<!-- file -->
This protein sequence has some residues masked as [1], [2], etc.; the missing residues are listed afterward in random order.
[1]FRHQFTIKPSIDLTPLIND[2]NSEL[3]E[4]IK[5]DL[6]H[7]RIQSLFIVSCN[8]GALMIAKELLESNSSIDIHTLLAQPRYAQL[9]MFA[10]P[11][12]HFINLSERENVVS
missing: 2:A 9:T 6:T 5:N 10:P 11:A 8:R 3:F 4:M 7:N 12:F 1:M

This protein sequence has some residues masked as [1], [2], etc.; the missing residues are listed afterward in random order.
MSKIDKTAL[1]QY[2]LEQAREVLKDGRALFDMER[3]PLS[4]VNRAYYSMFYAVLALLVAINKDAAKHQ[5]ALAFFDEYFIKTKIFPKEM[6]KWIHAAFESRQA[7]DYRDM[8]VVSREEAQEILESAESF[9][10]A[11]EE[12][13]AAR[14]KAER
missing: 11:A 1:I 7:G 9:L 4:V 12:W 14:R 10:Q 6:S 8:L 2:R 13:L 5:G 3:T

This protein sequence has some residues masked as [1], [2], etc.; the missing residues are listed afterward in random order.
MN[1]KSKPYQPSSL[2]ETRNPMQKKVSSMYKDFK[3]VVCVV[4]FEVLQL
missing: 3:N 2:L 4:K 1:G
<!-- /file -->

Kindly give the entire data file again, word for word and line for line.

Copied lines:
This protein sequence has some residues masked as [1], [2], etc.; the missing residues are listed afterward in random order.
[1]FRHQFTIKPSIDLTPLIND[2]NSEL[3]E[4]IK[5]DL[6]H[7]RIQSLFIVSCN[8]GALMIAKELLESNSSIDIHTLLAQPRYAQL[9]MFA[10]P[11][12]HFINLSERENVVS
missing: 2:A 9:T 6:T 5:N 10:P 11:A 8:R 3:F 4:M 7:N 12:F 1:M

This protein sequence has some residues masked as [1], [2], etc.; the missing residues are listed afterward in random order.
MSKIDKTAL[1]QY[2]LEQAREVLKDGRALFDMER[3]PLS[4]VNRAYYSMFYAVLALLVAINKDAAKHQ[5]ALAFFDEYFIKTKIFPKEM[6]KWIHAAFESRQA[7]DYRDM[8]VVSREEAQEILESAESF[9][10]A[11]EE[12][13]AAR[14]KAER
missing: 11:A 1:I 7:G 9:L 4:V 12:W 14:R 10:Q 6:S 8:L 2:R 13:L 5:G 3:T

This protein sequence has some residues masked as [1], [2], etc.; the missing residues are listed afterward in random order.
MN[1]KSKPYQPSSL[2]ETRNPMQKKVSSMYKDFK[3]VVCVV[4]FEVLQL
missing: 3:N 2:L 4:K 1:G